A Common Gull glided effortlessly low over the Round Pond.


A pair of Shovellers fed peacefully together ...


... and a Tufted Duck gleamed in the sunshine.


The shallow water in front of the Peter Pan statue makes it easy to watch Tufted Ducks diving to collect small water creatures.


There is always a family of Moorhens poking around at the edge of the Vista. They had a nest in a bush, and this blog has had pictures of the chicks as they grew up.


A daily routine: the white-faced Blackbird perches on a branch to get noticed, then flies down under a bush and waits to be given some sultanas, which she collects and eats. You can hear the Italian Garden fountains in the background.


Some of the Blue Tits are sleek and smart ...


... and some of them are really scruffy. It's not this one's fault: it has lost a foot and can't preen the feathers on its head.


But it was coping very well, and flying around with a group of Long-Tailed Tits.

Monday, 15 January 2018

A Starling was finding plenty of wireworms in the grass near the Serpentine Gallery. A Magpie saw this and slammed down on the spot to take the wireworms for itself.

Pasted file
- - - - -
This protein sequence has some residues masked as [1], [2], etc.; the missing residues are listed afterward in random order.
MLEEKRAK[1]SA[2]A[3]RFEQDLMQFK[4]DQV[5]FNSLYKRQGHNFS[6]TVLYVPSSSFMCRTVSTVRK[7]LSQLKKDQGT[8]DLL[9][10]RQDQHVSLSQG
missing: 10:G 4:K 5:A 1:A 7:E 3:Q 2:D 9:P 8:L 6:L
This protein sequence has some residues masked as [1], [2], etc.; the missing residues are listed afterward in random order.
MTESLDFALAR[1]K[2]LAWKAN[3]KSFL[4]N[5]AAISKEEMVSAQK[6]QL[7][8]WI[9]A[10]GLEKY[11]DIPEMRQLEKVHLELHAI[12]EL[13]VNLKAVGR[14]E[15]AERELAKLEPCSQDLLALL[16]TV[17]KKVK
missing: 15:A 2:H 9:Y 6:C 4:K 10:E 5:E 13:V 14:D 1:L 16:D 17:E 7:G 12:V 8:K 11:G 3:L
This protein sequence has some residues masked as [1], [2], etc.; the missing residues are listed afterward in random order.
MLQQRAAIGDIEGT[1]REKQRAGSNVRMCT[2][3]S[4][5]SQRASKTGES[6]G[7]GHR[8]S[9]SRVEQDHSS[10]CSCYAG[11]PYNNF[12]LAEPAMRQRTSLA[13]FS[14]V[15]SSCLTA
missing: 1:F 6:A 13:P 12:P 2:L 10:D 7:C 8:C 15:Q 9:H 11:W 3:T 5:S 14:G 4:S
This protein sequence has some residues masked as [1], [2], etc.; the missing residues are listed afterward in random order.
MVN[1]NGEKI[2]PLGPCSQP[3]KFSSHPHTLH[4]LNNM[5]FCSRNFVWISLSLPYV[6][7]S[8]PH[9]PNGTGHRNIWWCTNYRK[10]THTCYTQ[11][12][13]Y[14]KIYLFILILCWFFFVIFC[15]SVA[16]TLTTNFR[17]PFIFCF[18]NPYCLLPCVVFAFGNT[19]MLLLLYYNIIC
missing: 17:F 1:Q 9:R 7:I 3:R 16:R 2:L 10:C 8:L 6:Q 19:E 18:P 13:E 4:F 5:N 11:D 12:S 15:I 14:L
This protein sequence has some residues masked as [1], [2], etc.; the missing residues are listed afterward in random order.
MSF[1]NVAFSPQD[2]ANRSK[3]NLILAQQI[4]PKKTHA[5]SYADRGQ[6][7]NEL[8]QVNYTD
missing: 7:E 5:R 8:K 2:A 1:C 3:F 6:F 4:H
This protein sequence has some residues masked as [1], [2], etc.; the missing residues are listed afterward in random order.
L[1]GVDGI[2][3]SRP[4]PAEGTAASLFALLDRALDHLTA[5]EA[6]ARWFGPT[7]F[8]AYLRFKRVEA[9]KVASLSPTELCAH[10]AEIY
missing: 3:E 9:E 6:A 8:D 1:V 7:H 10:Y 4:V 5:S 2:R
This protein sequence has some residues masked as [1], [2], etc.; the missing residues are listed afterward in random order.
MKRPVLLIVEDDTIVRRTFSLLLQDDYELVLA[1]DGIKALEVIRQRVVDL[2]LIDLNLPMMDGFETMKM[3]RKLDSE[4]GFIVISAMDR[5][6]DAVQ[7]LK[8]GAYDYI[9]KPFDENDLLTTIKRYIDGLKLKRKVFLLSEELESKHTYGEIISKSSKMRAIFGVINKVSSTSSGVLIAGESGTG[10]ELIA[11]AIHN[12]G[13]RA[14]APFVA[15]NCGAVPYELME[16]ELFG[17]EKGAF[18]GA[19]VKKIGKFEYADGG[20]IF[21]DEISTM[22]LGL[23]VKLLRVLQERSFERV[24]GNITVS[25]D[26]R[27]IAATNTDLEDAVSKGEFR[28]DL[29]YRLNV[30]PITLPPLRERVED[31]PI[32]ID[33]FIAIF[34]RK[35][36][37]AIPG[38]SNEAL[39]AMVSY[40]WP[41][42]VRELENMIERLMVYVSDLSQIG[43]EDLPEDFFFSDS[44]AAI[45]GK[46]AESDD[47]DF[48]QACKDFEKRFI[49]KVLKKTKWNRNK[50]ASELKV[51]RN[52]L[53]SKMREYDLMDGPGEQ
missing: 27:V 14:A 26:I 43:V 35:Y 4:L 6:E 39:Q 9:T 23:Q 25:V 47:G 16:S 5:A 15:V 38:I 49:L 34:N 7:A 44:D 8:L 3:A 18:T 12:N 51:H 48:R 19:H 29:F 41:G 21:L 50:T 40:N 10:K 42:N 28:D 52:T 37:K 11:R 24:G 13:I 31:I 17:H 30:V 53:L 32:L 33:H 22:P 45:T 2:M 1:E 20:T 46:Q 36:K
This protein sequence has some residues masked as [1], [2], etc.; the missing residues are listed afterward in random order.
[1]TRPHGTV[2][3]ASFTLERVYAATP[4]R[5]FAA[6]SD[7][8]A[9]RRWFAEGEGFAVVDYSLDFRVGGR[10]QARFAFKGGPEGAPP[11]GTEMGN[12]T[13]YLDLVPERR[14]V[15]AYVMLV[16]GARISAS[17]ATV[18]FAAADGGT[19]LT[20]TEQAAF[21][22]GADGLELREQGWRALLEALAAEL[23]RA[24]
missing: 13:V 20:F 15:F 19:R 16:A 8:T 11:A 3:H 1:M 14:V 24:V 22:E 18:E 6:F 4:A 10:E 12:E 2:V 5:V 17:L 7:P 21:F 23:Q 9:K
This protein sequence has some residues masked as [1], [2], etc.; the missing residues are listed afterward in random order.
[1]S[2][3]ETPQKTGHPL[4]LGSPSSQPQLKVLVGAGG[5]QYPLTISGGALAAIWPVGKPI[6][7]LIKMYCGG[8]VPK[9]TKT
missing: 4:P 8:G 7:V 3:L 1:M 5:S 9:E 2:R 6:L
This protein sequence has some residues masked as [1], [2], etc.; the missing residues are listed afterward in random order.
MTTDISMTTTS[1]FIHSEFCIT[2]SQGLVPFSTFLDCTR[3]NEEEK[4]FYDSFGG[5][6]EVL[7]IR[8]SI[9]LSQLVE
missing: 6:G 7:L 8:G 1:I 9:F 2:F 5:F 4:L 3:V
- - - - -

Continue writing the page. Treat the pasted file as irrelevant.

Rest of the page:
The pair of Mistle Thrushes who nest near here flew by, rattling loudly, and landed in a tree.


The Robin at the corner of the leaf yard perched on a bramble under an oak, perfectly matching a fallen leaf.


Beside the Long Water at the foot of Buck Hill, another Robin ticked irritably. The cause of its annoyance was a group of Rose-Ringed Parakeets in its tree.


A small flock of tits flew past, led as usual by Long-Tailed Tits which are always the leaders of these mixed flocks.


The female Little Owl poked her head out of the lime tree for a short while, but disliked the drizzle and went back in.


A Jay took a very careful look around before flying into the open. There have been Sparrowhawks, Kestrels and Peregrines over this spot.


One of the Peregrines was back on the barracks tower. It flew out and returned to the ledge.


Now that the crowds around the funfair have gone, the pigeon-eating Lesser Black-Backed Gull has returned to his usual beat near the Dell restaurant.


The second pigeon eater was also back in his usual place at the Triangle car park, after a fortnight's absence.


The two Grey Heron nests were occupied. One of the two birds not in the nests stood on the solar panel roof of the electric boat.


A pair of Mute Swans charged down the Serpentine and hauled themselves into the air.


The dominant swans on the Long Water had chased all the others away under the bridge, and retired to the top of the lake to relax and preen.


But when I went past again an hour later, the intruding swans were creeping back. Keeping a whole lake clear is a full-time occupation.